Finally, Basil was of course also concerned with that chosen portion of the People of God, the youth, society’s future. He addressed a Discourse to them on how to benefit from the pagan culture of that time.
He recognized with great balance and openness that examples of virtue can be found in classical Greek and Latin literature. Such examples of upright living can be helpful to young Christians in search of the truth and the correct way of living (cf. Ad Adolescentes 3).
Therefore, one must take from the texts by classical authors what is suitable and conforms with the truth: thus, with a critical and open approach - it is a question of true and proper “discernment”- young people grow in freedom.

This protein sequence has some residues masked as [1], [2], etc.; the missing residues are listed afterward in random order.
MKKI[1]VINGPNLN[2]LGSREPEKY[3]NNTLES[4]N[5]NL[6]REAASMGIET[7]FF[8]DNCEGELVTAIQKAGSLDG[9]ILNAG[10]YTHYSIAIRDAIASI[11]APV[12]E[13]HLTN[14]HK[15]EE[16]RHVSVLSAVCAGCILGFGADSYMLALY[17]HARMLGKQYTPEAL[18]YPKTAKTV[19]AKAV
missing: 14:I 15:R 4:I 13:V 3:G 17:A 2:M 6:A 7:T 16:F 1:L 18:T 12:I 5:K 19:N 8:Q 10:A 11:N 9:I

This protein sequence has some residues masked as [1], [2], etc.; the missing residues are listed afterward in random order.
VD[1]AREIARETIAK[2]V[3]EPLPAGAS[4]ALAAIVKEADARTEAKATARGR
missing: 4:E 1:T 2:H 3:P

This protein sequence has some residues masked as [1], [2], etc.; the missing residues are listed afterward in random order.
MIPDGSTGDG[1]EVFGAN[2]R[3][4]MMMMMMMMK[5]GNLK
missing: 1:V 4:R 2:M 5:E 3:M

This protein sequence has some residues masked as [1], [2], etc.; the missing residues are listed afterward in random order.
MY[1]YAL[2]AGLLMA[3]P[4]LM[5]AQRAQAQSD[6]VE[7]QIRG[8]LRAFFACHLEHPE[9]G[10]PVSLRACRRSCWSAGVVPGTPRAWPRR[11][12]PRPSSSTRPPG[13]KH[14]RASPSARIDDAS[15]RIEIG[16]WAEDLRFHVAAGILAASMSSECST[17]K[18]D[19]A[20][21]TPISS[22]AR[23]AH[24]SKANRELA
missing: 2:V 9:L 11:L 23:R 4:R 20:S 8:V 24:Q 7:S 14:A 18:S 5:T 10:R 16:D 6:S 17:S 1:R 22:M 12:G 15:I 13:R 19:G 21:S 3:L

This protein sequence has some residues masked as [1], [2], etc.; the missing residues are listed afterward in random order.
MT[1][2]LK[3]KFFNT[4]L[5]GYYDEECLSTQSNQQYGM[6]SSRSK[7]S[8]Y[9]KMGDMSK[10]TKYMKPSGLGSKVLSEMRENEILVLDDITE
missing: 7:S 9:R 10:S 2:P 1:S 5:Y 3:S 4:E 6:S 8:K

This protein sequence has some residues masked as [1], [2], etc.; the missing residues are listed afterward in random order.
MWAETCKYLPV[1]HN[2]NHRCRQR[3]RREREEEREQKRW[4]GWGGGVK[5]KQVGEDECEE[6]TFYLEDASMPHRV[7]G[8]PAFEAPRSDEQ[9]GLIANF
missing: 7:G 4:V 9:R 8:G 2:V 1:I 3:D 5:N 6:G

With the famous image of bees that gather from flowers only what they need to make honey, Basil recommends: “Just as bees can take nectar from
flowers, unlike other animals which limit themselves to enjoying their scent and colour, so also from these writings… one can draw some benefit for the spirit.
We must use these books, following in all things the example of bees. They do not visit every flower without distinction, nor seek to remove all the nectar from the flowers on which they alight, but only draw from them what they need to make honey, and leave the rest. And if we are wise, we will take from those writings what is appropriate for us, and conform to the truth, ignoring the rest” (Ad Adolescentes 4).
Basil recommended above all that young people grow in virtue, in the right way of living: “While the other goods… pass from one to the other as in playing dice, virtue alone is an inalienable good and endures throughout life and after death” (Ad Adolescentes 5).
Friday, August 10, 2007
Following the advice of St. Basil the Great.